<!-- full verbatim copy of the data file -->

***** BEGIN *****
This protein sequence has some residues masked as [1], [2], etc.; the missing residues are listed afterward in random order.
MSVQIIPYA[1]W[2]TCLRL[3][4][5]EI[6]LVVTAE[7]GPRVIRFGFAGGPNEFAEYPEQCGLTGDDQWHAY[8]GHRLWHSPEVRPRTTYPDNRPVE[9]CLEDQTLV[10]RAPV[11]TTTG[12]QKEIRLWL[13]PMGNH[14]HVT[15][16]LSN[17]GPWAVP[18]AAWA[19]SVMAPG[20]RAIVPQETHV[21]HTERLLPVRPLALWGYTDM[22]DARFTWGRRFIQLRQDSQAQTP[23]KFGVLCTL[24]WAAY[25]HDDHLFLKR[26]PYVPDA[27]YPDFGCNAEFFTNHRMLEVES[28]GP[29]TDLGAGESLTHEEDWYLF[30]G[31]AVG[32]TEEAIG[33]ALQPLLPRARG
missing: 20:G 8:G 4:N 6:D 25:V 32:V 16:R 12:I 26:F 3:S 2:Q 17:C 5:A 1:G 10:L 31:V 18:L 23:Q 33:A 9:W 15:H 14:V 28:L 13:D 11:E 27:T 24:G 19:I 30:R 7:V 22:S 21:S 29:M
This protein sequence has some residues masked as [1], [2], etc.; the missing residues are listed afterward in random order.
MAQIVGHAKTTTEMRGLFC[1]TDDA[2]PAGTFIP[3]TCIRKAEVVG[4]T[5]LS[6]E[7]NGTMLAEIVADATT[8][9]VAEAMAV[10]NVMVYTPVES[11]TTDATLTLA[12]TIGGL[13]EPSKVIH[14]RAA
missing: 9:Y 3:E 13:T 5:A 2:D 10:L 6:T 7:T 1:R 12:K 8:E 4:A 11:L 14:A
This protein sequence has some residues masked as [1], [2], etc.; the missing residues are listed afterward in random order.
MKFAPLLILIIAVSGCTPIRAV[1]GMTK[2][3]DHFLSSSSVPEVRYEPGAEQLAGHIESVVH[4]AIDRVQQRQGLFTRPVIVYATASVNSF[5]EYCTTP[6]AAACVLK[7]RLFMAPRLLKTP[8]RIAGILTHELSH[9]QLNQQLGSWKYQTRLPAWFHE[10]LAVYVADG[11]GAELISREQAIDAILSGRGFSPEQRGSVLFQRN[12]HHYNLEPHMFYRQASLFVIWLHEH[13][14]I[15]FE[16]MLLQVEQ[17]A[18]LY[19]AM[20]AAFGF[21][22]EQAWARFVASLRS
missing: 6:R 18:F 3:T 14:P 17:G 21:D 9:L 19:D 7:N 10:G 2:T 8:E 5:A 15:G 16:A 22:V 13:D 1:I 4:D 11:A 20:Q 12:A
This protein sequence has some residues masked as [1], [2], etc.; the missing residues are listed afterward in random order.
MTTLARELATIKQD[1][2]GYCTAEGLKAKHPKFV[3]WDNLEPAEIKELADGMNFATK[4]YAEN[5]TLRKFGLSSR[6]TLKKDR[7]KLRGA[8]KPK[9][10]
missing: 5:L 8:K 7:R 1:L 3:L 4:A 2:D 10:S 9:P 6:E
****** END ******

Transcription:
This protein sequence has some residues masked as [1], [2], etc.; the missing residues are listed afterward in random order.
MSVQIIPYA[1]W[2]TCLRL[3][4][5]EI[6]LVVTAE[7]GPRVIRFGFAGGPNEFAEYPEQCGLTGDDQWHAY[8]GHRLWHSPEVRPRTTYPDNRPVE[9]CLEDQTLV[10]RAPV[11]TTTG[12]QKEIRLWL[13]PMGNH[14]HVT[15][16]LSN[17]GPWAVP[18]AAWA[19]SVMAPG[20]RAIVPQETHV[21]HTERLLPVRPLALWGYTDM[22]DARFTWGRRFIQLRQDSQAQTP[23]KFGVLCTL[24]WAAY[25]HDDHLFLKR[26]PYVPDA[27]YPDFGCNAEFFTNHRMLEVES[28]GP[29]TDLGAGESLTHEEDWYLF[30]G[31]AVG[32]TEEAIG[33]ALQPLLPRARG
missing: 20:G 8:G 4:N 6:D 25:V 32:V 16:R 12:I 26:F 3:S 2:Q 17:C 5:A 1:G 10:L 31:V 18:L 23:Q 33:A 9:W 15:H 14:V 28:L 13:D 11:E 27:T 24:G 19:I 30:R 7:V 22:S 21:S 29:M
This protein sequence has some residues masked as [1], [2], etc.; the missing residues are listed afterward in random order.
MAQIVGHAKTTTEMRGLFC[1]TDDA[2]PAGTFIP[3]TCIRKAEVVG[4]T[5]LS[6]E[7]NGTMLAEIVADATT[8][9]VAEAMAV[10]NVMVYTPVES[11]TTDATLTLA[12]TIGGL[13]EPSKVIH[14]RAA
missing: 9:Y 3:E 13:T 5:A 2:D 10:L 6:T 7:T 1:R 12:K 8:E 4:A 11:L 14:A
This protein sequence has some residues masked as [1], [2], etc.; the missing residues are listed afterward in random order.
MKFAPLLILIIAVSGCTPIRAV[1]GMTK[2][3]DHFLSSSSVPEVRYEPGAEQLAGHIESVVH[4]AIDRVQQRQGLFTRPVIVYATASVNSF[5]EYCTTP[6]AAACVLK[7]RLFMAPRLLKTP[8]RIAGILTHELSH[9]QLNQQLGSWKYQTRLPAWFHE[10]LAVYVADG[11]GAELISREQAIDAILSGRGFSPEQRGSVLFQRN[12]HHYNLEPHMFYRQASLFVIWLHEH[13][14]I[15]FE[16]MLLQVEQ[17]A[18]LY[19]AM[20]AAFGF[21][22]EQAWARFVASLRS
missing: 6:R 18:F 3:T 14:P 17:G 21:D 9:L 19:D 7:N 10:G 2:T 8:E 5:A 15:G 16:A 22:V 13:D 1:I 4:D 11:A 20:Q 12:A
This protein sequence has some residues masked as [1], [2], etc.; the missing residues are listed afterward in random order.
MTTLARELATIKQD[1][2]GYCTAEGLKAKHPKFV[3]WDNLEPAEIKELADGMNFATK[4]YAEN[5]TLRKFGLSSR[6]TLKKDR[7]KLRGA[8]KPK[9][10]
missing: 5:L 8:K 7:R 1:L 3:L 4:A 2:D 10:S 9:P 6:E